Fenland is a low, flat, marshy area. Much of the soil is rich, brown silt and the rest is a partially carbonized vegetable matter known as peat, which is used for fuel when dried, its depth may vary from a few inches to twenty feet. The fen covers a great part of county Cambridge in addition to adjacent counties where the land gently slopes down to meet the sea.
The known history of this area goes back many thousands of years, to the days of flint and bronze and from that time to the present there is evidence, to a greater or 1esser degree, that some draining was done.
There were three types of villages in England: 1. The Peat Fen Village. A few were built on the isles or higher more solid ground but the majority were around the borders of the Fen. 2. The Forest Village was built by the Forest People who sought the shelter of the woods. They spread their villages apart and hid their outlying farms and huts away in forest clearings, or tucked them in the forest fringe astride a stream. 3. The People of the Field have, for the most part, spaced their villages evenly – one every couple of miles or so whichever way you look. This is how the inhabitants have parceled out their heritage since Saxon times.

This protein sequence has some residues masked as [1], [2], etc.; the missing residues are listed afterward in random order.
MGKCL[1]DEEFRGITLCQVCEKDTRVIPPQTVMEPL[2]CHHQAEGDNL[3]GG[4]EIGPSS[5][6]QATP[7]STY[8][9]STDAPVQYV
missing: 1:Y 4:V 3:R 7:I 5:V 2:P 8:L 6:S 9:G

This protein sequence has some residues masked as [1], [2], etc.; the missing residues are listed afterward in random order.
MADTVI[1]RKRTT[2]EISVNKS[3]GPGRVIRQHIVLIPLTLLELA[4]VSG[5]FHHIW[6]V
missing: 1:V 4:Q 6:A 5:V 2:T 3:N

It was about 1600 when the fourth Earl of Bedford spent 100,000 lbs., brought a Dutch engineer, Vermuyden to superintend the work and on his advice a canal seventy feet wide and twenty-one miles long (the “New Bedford River”) was cut; and twenty years later a supplementary and parallel channel (the “New Bedford River”) was made along side it. This made the Fen like an enormous draining-board, guiding the trickles from crocks which had been placed above to drain into the sink or Wash below. As the water drained off, the peat dried and shrank and the “rivers” stood above ground level running between high, unnatural banks. As the waters slowed, the currents could no longer make headway against incoming ocean tides and the outfalls were fast closing up.
The only way to make water run uphill is to use a pump. By 1748 there were hundreds of windmills turning, lifting fen water into the rivers. These mills were supplemented later by steam. Through this drainage an area eighty miles long and ten to thirty miles broad was added to the farmland of England. (This area never touches the 50 foot mark and more often than not lies under the 30 foot mark in elevation – from that down to sea level.)
On the fringe edge of Fenland and with an elevation of 45 feet above sea level is the village of Long Stanton. It is based on the one street arrangement, typical of Fen villages – one street in the village, which in this case, is three miles long..